Post-traumatic stress disorder is invisible, but in many ways it is as difficult to overcome as severe physical wounds. PTSD can be caused by any dangerous or life-threatening event. The state of psychological distress experienced by someone with PTSD is often characterized by flashbacks and intrusive thoughts, depression, mood fluctuation, and detachment.

The vast majority of our soldiers in combat will experience or witness traumatic events such as injuries, attacks, and even the death of comrades.

Research shows that these events can cause the brain to behave in ways intended to protect itself from traumatic experiences. Often the right side of the brain, which is responsible for sensory perception, will become hypervigilant, constantly on the lookout for warning signs. These responses override the left side of the brain which is responsible for logical reasoning, which results in PTSD.


Therapists can help troops overcome PTSD by revisiting their memories so they can process them rationally. But before this healing process can take place, the hypervigilance of the right brain must be subdued.

Research has also shown that laughter can be extremely helpful in calming hypervigilance. As Guy Strawder explained in his essay Laughter Helps, Laughter Heals: “Comedy appeals to the right brain’s emotional perceptions and its desire to feel joy and hope, and it is this desire for the reward of joy where the right brain permits the left brain’s awareness and processing power to comprehend the stories and the ‘punchline’.”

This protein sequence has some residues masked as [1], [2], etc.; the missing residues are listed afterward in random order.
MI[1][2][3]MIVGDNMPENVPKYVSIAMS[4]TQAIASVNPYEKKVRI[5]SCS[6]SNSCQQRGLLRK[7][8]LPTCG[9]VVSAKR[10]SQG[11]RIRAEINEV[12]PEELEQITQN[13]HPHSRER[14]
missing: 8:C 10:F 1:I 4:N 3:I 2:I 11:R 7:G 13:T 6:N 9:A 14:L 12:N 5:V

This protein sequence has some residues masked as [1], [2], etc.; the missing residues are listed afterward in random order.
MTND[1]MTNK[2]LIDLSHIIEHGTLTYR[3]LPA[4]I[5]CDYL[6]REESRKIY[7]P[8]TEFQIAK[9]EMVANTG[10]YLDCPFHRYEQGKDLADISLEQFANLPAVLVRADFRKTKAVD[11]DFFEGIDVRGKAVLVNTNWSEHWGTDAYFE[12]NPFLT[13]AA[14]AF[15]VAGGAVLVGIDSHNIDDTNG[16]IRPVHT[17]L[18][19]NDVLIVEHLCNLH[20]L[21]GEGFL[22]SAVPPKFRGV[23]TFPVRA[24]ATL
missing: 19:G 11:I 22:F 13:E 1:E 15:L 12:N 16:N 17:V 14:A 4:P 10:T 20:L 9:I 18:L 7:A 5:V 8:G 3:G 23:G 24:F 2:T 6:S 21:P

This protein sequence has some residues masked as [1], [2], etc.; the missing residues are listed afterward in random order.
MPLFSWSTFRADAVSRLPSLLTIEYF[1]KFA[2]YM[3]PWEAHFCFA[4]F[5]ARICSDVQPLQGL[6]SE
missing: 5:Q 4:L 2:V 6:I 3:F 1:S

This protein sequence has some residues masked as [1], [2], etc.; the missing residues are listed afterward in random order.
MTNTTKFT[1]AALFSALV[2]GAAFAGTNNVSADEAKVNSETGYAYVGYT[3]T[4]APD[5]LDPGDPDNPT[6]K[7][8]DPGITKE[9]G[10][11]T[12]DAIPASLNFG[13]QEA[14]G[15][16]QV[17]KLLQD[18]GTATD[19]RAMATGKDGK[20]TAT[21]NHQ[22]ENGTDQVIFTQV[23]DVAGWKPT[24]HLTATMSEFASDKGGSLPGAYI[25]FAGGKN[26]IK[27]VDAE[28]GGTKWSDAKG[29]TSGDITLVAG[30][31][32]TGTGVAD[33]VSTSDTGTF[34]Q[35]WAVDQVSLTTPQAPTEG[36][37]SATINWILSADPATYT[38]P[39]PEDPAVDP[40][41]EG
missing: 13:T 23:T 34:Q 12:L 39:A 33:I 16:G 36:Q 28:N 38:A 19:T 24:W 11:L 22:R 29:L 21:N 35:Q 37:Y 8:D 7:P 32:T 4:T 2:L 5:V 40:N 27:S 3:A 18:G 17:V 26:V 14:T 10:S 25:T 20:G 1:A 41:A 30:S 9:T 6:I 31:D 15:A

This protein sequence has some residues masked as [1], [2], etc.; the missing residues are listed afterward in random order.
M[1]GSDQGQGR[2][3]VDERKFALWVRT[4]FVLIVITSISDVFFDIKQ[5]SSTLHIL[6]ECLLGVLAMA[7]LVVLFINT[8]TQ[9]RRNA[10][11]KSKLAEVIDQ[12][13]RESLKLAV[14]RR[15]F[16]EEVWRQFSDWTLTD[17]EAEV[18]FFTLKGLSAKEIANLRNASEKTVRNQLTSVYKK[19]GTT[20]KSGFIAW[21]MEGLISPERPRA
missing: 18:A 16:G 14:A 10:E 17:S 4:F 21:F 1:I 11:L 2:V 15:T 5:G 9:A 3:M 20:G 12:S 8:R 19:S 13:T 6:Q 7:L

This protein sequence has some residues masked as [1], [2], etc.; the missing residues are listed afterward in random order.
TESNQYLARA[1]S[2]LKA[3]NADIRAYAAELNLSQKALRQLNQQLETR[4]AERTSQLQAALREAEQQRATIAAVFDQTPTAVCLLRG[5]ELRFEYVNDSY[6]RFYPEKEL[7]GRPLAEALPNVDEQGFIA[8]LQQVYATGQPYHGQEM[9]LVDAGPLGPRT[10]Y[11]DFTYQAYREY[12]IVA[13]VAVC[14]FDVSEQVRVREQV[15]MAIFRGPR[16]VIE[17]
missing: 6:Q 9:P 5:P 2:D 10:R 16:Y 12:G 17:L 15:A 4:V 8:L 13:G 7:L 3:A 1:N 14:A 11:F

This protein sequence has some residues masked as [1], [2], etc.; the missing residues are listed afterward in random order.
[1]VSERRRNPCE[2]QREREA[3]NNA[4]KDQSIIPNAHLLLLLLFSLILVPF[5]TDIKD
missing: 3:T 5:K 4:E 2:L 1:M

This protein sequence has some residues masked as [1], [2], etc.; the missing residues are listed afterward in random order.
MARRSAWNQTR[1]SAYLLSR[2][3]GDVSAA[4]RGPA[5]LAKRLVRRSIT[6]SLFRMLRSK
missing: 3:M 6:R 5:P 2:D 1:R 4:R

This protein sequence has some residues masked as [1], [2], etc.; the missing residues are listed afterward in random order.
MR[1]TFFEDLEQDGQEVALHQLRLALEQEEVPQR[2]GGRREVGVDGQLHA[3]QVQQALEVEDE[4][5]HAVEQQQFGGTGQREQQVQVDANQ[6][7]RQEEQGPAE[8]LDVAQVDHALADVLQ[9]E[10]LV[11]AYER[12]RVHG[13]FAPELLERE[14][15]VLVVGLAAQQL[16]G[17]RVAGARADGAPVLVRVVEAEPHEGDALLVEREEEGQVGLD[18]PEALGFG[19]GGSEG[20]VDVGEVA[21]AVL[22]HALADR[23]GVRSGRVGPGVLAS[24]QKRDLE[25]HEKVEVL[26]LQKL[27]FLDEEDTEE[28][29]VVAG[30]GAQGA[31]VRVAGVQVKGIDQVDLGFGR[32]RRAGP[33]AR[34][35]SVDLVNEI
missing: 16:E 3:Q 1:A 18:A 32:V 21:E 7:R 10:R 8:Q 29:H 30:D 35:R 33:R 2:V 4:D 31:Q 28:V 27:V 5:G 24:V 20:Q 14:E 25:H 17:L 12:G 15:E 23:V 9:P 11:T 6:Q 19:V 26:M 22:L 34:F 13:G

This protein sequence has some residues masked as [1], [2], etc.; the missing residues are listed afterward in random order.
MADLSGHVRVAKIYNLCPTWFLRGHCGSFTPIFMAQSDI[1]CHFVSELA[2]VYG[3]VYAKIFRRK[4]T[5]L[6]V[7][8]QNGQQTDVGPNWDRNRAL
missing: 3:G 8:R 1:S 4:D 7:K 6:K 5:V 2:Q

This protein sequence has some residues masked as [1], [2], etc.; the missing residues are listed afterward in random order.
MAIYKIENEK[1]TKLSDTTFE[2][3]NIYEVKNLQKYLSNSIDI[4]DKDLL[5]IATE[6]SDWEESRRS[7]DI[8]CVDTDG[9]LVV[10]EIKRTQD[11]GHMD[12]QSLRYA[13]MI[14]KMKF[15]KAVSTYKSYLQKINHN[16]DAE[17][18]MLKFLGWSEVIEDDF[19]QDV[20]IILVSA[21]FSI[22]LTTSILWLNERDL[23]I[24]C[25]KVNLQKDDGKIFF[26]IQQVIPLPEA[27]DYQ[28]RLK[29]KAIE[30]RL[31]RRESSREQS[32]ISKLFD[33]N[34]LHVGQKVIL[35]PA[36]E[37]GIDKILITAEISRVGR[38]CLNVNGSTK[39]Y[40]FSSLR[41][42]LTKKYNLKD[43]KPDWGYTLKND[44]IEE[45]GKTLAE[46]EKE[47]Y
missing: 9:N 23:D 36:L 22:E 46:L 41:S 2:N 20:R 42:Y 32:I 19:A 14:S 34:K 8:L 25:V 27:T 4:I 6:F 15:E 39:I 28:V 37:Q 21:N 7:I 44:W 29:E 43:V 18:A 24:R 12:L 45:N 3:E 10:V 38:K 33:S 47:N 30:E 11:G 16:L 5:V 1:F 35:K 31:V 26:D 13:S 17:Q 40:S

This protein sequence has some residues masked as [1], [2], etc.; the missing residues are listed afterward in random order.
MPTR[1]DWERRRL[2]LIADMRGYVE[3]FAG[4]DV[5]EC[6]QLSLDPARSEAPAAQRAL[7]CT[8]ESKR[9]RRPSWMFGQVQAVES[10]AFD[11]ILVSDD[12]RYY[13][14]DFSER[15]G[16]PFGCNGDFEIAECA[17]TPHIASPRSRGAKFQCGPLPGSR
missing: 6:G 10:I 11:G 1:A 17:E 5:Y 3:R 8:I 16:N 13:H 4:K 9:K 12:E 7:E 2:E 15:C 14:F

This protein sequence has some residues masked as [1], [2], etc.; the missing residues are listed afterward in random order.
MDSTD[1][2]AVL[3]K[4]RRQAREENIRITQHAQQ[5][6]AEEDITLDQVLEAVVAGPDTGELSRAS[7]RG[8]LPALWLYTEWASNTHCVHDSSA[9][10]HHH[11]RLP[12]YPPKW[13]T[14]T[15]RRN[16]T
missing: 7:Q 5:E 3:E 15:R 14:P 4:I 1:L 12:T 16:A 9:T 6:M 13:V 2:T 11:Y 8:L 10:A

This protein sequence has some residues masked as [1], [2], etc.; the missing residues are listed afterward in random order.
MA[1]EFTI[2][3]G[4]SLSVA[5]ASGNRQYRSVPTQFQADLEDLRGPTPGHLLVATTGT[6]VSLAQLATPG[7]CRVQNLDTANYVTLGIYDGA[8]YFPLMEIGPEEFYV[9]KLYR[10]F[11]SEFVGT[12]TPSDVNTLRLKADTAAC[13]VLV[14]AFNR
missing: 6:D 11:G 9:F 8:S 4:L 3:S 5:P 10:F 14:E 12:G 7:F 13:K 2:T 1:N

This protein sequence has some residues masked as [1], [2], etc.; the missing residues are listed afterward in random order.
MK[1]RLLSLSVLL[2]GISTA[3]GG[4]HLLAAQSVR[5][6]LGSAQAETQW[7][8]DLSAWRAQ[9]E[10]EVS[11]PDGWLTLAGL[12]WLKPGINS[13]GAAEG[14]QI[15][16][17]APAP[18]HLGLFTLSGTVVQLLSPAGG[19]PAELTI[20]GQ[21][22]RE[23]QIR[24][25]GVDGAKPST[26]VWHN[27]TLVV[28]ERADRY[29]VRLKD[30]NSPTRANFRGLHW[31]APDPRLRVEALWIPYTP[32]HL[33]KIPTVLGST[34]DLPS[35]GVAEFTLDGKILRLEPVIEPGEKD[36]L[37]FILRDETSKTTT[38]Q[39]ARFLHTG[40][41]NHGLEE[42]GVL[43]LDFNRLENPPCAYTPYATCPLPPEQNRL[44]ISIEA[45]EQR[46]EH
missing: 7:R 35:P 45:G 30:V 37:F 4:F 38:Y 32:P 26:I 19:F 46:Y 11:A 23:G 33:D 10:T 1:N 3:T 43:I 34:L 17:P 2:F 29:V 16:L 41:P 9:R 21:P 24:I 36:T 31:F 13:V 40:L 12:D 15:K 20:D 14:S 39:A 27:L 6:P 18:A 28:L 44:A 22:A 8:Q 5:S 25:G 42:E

Laughter can enable the patient to move on from a state of hypervigilance to the next step of the healing process.


Traumatic brain injury has come to be known as the signature wound of the Iraq and Afghanistan wars. According to information gathered from the Defense Medical Surveillance System and Theater Medical Data Store, more than 253,000 military personnel were medically diagnosed with TBI between 2000 and 2012. We believe there could be many more personnel who have been misdiagnosed or have gone undiagnosed. Healthcare professionals often overlook mild traumatic brain injuries, especially when a patient lacks visible wounds. TBI can be caused by loud sounds and explosions that cause the brain to rattle. The majority of those that suffer from TBI will also experience PTSD.

It isn’t only the soldier, airman, sailor or Marine whose lives can be altered by TBI; the families of our military heroes are wounded too. Relationship problems are one of the most frequently reported long-term consequences of TBI. A single word defines the heart of the TBI issue: shortage. There is a research shortage, an educational shortage, and an assistance shortage.

Laughs for the Troops is here to help increase awareness of TBI, and to help provide the support our troops need.

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